Speaking Truthfully to an Addict
Be courageous and speak the truth
So, I talked to parents and spouse and brothers and sisters all the time who’s loved ones are suffering from addiction and they’re afraid and they’re also really afraid to speak truthfully to the person who’s suffering, and I would say, obviously to get some help, if you need help doing that, but that it’s about speaking truthfully to people and telling them how it impacts you.
Now if somebody’s deep in addiction they might or might not be able to hear that and you might need a professional to come in and work with that person, but just like I was talking to a mom yesterday, and what I told her was, you can’t be afraid to go away for the holidays and tell your son that you’re not going to bring him, because he almost died from an alcohol overdose and you’re afraid to bring him.
So, you have to tell him, “I love you very much, but I’m afraid to bring you. You know because of your alcoholism.” So, I think being able to be truthful, compassionate if possible, not losing your temper if possible, I think that’s nice, but being courageous and speaking truth. And it’s a really painful job that loved ones have because sometimes these addictions span on for years and years, you know.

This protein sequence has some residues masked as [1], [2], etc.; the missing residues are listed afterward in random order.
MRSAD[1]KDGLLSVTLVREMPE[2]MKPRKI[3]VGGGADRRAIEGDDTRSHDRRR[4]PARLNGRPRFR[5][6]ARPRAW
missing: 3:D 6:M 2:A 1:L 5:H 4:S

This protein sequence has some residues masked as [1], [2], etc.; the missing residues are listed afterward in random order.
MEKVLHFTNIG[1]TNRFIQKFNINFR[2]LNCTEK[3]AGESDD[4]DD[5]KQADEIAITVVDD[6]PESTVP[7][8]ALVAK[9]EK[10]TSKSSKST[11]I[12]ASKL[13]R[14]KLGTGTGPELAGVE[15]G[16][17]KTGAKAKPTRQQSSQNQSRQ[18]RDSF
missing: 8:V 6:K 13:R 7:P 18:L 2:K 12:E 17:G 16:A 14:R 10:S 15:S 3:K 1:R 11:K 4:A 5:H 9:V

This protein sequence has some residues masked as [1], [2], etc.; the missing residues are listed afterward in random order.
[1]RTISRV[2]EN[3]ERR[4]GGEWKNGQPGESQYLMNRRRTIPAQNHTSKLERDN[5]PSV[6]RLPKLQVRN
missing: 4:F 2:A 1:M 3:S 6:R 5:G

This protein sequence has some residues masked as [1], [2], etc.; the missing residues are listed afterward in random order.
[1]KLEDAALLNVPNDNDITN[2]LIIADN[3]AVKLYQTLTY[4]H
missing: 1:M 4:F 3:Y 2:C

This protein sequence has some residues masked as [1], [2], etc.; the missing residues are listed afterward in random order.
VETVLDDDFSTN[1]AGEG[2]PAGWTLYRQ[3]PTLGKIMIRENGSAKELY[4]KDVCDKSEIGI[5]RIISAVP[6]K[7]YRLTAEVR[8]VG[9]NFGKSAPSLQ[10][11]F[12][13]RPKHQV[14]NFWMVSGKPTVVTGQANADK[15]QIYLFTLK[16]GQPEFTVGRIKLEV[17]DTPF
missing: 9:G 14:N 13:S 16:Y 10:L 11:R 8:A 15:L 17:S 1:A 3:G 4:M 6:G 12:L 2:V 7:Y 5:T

Get the help that you need
The other thing I would say, is to make sure you’re taking care of yourself, like you’re – you know, you are – you’re engaged with somebody in addiction with this child or something like that, like you’re getting hurt day in and day out, and so you really have to take care of yourself in order just to have the strength that you can be, let alone have those conversations.
The final thing that I would say, is to make sure you’re getting the help that you need and speak compassionate truth to the person that you love.
speak compassionate truth to the person that you love